The French air force first returned to Saigon on 12 September 1945, when Americanbuilt Douglas C-47 Skytrains ferried in 150 French troops to serve alongside the British. Subsequently, C-47 and Toucan (Ju 52 variant) transports were used to drop rudimentary barrel bombs on Viet Minh positions. On their return to Indochina, until 1949, the French feared that America might impose an embargo on spares for U.S.-made combat aircraft and thus greatly limit their deployment options. This concern, however, evaporated once Mao had taken over in China.
Ironically, the Nazi war machine helped equip the French armed forces. The trimotor Toucan was a hangover from the Second World War. While under Nazi occupation, France had been forced to build the German Junkers Ju 52 medium bomber and transport aircraft. These were constructed at the Amiot factory at Colombes. Post-war designated the AAC.1 Toucan, it was kept in production with over 400 built for Air France and the French air force. The drawback with the Toucan, and indeed the Skytrain, was the limited number of men they could carry: eighteen and twenty-eight respectively. This meant that parachute and air-landing operations required very large numbers of transport aircraft. In the Second World War, the Axis and Allies conducted such operations, but they always resulted in considerable losses in aircraft.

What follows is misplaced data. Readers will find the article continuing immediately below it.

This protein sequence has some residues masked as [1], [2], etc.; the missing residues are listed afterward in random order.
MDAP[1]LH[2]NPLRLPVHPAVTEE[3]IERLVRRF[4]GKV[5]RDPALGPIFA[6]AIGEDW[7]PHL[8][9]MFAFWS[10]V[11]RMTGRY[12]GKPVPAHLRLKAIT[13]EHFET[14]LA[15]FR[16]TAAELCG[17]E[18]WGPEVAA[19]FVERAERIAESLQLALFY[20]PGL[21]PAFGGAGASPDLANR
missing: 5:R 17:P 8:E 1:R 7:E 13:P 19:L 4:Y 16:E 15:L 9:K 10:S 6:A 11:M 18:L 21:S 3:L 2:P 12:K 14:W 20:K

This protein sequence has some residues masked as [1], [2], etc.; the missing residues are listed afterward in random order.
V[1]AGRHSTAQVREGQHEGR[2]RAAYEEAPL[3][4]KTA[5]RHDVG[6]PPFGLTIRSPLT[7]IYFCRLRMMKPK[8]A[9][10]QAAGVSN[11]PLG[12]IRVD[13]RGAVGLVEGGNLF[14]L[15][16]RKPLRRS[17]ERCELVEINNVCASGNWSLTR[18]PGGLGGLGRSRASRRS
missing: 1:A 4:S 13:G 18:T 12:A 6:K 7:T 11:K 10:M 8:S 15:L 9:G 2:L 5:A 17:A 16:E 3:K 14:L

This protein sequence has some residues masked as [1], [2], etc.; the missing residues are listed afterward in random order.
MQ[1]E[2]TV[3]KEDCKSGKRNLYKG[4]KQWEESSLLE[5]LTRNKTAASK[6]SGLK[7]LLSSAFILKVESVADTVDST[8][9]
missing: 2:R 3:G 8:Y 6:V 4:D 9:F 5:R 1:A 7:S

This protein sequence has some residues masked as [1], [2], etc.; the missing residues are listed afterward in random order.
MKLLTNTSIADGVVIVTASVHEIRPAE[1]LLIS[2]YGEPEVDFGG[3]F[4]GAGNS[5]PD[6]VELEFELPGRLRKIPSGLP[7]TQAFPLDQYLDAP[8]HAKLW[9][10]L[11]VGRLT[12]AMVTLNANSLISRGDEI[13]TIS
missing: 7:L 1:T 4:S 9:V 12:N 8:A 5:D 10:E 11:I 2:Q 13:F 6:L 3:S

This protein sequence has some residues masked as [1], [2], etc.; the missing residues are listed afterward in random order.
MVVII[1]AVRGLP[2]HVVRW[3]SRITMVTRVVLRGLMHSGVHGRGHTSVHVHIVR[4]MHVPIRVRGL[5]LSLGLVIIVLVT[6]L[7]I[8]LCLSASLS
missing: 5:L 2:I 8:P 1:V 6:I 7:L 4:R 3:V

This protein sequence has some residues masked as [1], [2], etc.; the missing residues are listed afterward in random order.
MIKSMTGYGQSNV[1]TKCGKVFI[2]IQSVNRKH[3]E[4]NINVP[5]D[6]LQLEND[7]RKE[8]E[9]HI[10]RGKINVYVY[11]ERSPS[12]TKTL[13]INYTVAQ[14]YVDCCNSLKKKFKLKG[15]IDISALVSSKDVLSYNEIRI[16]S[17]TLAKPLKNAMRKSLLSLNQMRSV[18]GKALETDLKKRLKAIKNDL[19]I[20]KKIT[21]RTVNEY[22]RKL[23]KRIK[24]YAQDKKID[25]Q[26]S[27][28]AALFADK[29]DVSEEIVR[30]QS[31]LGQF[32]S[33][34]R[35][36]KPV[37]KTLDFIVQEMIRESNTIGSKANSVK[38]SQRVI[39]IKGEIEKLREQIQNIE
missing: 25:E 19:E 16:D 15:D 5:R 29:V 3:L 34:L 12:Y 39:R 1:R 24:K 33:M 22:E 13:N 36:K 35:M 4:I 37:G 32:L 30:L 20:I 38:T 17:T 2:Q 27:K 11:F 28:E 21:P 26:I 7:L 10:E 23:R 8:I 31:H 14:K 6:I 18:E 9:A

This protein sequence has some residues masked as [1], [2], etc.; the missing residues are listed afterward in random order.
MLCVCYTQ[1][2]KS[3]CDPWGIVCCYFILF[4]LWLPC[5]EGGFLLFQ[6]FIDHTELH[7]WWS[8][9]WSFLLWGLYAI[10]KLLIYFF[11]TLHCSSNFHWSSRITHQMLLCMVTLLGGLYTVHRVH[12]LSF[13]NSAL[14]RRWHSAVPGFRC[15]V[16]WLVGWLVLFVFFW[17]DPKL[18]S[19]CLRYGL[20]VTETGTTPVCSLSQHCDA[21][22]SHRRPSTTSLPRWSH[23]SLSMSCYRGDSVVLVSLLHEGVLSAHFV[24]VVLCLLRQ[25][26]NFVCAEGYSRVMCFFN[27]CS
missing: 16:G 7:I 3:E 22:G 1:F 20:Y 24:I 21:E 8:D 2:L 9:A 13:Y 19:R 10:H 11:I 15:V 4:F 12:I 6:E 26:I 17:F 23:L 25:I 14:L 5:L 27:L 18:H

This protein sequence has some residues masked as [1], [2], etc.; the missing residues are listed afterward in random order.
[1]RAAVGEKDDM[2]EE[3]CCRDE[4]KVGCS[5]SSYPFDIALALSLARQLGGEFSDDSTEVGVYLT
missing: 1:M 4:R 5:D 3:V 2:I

Similarly, occupied France built the German Fieseler Fi 156 Storch (Stork) reconnaissance aircraft, made famous by Field Marshal Erwin Rommel. It was also kept in postwar production as the Morane-Saulnier Criquet (Cricket). This proved ideal for Indochina because of its short take-off and landing capabilities, plus its low speed, which enabled it to use the roughest of air strips. The Criquet was deployed in Indochina by the French army, Armée de l’Air and Aéronavale for a wide variety of tasks.